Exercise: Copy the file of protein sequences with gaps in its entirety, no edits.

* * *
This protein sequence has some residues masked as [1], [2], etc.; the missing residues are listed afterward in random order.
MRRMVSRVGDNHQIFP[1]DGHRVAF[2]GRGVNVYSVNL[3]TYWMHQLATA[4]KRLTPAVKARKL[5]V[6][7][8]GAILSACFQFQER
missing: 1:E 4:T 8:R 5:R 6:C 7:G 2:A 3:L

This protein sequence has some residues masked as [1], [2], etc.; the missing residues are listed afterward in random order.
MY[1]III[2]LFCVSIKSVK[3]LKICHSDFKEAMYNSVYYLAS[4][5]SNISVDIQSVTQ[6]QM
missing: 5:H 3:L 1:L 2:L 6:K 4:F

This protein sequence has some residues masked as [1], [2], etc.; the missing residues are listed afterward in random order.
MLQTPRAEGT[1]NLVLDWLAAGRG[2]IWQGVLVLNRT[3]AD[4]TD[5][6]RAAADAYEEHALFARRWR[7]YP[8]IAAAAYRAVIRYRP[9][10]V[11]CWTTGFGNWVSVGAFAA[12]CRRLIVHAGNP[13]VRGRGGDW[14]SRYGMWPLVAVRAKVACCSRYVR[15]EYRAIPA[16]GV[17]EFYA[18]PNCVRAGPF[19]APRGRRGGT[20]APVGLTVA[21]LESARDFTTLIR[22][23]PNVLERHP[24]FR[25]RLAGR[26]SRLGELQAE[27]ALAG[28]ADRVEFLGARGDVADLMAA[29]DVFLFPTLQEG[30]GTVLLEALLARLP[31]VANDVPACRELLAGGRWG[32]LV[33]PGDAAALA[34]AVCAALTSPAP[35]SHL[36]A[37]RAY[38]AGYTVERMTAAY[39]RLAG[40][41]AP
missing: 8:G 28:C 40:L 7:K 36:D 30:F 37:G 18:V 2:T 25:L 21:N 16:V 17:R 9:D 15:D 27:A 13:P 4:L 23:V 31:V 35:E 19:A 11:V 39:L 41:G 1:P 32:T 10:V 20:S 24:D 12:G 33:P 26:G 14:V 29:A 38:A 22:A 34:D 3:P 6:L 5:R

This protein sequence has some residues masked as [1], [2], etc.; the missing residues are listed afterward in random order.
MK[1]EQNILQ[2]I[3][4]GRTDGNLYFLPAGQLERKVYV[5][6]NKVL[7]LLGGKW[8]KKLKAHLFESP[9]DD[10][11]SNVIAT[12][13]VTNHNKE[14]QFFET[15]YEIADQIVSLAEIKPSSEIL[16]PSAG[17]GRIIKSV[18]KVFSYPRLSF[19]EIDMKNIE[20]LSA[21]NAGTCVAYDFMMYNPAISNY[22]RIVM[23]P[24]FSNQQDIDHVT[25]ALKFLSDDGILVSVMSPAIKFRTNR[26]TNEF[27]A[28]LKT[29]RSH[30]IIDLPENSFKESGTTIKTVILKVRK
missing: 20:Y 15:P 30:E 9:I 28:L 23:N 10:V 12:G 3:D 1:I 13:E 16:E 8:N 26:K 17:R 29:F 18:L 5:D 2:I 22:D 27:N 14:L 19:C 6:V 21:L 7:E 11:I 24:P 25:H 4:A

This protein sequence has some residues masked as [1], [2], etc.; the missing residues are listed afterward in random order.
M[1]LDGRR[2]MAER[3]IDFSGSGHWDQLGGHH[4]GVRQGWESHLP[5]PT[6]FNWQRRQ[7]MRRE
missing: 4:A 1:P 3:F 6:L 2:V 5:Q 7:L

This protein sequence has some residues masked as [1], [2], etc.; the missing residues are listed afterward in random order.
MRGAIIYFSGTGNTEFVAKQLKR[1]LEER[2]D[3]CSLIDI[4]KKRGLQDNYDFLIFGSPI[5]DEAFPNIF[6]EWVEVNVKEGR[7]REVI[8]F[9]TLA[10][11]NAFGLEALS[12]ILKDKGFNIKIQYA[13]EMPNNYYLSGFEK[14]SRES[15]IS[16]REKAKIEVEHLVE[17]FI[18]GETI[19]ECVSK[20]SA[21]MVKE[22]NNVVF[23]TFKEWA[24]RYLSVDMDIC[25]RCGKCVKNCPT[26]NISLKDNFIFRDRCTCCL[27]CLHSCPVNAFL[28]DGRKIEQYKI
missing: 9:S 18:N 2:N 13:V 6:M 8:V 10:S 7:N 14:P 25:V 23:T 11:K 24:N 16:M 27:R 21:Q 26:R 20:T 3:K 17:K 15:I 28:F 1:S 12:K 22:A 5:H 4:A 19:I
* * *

This protein sequence has some residues masked as [1], [2], etc.; the missing residues are listed afterward in random order.
MRRMVSRVGDNHQIFP[1]DGHRVAF[2]GRGVNVYSVNL[3]TYWMHQLATA[4]KRLTPAVKARKL[5]V[6][7][8]GAILSACFQFQER
missing: 1:E 4:T 8:R 5:R 6:C 7:G 2:A 3:L

This protein sequence has some residues masked as [1], [2], etc.; the missing residues are listed afterward in random order.
MY[1]III[2]LFCVSIKSVK[3]LKICHSDFKEAMYNSVYYLAS[4][5]SNISVDIQSVTQ[6]QM
missing: 5:H 3:L 1:L 2:L 6:K 4:F

This protein sequence has some residues masked as [1], [2], etc.; the missing residues are listed afterward in random order.
MLQTPRAEGT[1]NLVLDWLAAGRG[2]IWQGVLVLNRT[3]AD[4]TD[5][6]RAAADAYEEHALFARRWR[7]YP[8]IAAAAYRAVIRYRP[9][10]V[11]CWTTGFGNWVSVGAFAA[12]CRRLIVHAGNP[13]VRGRGGDW[14]SRYGMWPLVAVRAKVACCSRYVR[15]EYRAIPA[16]GV[17]EFYA[18]PNCVRAGPF[19]APRGRRGGT[20]APVGLTVA[21]LESARDFTTLIR[22][23]PNVLERHP[24]FR[25]RLAGR[26]SRLGELQAE[27]ALAG[28]ADRVEFLGARGDVADLMAA[29]DVFLFPTLQEG[30]GTVLLEALLARLP[31]VANDVPACRELLAGGRWG[32]LV[33]PGDAAALA[34]AVCAALTSPAP[35]SHL[36]A[37]RAY[38]AGYTVERMTAAY[39]RLAG[40][41]AP
missing: 8:G 28:C 40:L 7:K 36:D 30:F 37:G 18:V 2:T 25:L 21:N 16:V 17:R 9:D 15:D 27:A 13:P 4:L 23:V 31:V 35:E 19:A 11:V 39:L 41:G 1:P 32:T 10:V 20:S 24:D 12:G 33:P 26:G 14:V 29:A 38:A 22:A 34:D 3:P 6:L 5:R

This protein sequence has some residues masked as [1], [2], etc.; the missing residues are listed afterward in random order.
MK[1]EQNILQ[2]I[3][4]GRTDGNLYFLPAGQLERKVYV[5][6]NKVL[7]LLGGKW[8]KKLKAHLFESP[9]DD[10][11]SNVIAT[12][13]VTNHNKE[14]QFFET[15]YEIADQIVSLAEIKPSSEIL[16]PSAG[17]GRIIKSV[18]KVFSYPRLSF[19]EIDMKNIE[20]LSA[21]NAGTCVAYDFMMYNPAISNY[22]RIVM[23]P[24]FSNQQDIDHVT[25]ALKFLSDDGILVSVMSPAIKFRTNR[26]TNEF[27]A[28]LKT[29]RSH[30]IIDLPENSFKESGTTIKTVILKVRK
missing: 20:Y 15:P 30:E 9:I 28:L 23:N 10:V 12:G 3:D 1:I 13:E 16:E 8:N 26:K 17:R 29:F 18:L 5:D 2:I 22:D 27:N 14:L 19:C 6:V 21:L 7:E 11:I 24:P 25:H 4:A

This protein sequence has some residues masked as [1], [2], etc.; the missing residues are listed afterward in random order.
M[1]LDGRR[2]MAER[3]IDFSGSGHWDQLGGHH[4]GVRQGWESHLP[5]PT[6]FNWQRRQ[7]MRRE
missing: 4:A 1:P 3:F 6:L 2:V 5:Q 7:L

This protein sequence has some residues masked as [1], [2], etc.; the missing residues are listed afterward in random order.
MRGAIIYFSGTGNTEFVAKQLKR[1]LEER[2]D[3]CSLIDI[4]KKRGLQDNYDFLIFGSPI[5]DEAFPNIF[6]EWVEVNVKEGR[7]REVI[8]F[9]TLA[10][11]NAFGLEALS[12]ILKDKGFNIKIQYA[13]EMPNNYYLSGFEK[14]SRES[15]IS[16]REKAKIEVEHLVE[17]FI[18]GETI[19]ECVSK[20]SA[21]MVKE[22]NNVVF[23]TFKEWA[24]RYLSVDMDIC[25]RCGKCVKNCPT[26]NISLKDNFIFRDRCTCCL[27]CLHSCPVNAFL[28]DGRKIEQYKI
missing: 9:S 18:N 2:N 13:V 6:M 8:V 10:S 7:N 14:P 25:V 23:T 11:K 24:N 16:M 27:R 21:Q 26:R 20:T 3:K 17:K 15:I 28:F 1:S 12:K 22:A 5:H 4:A 19:I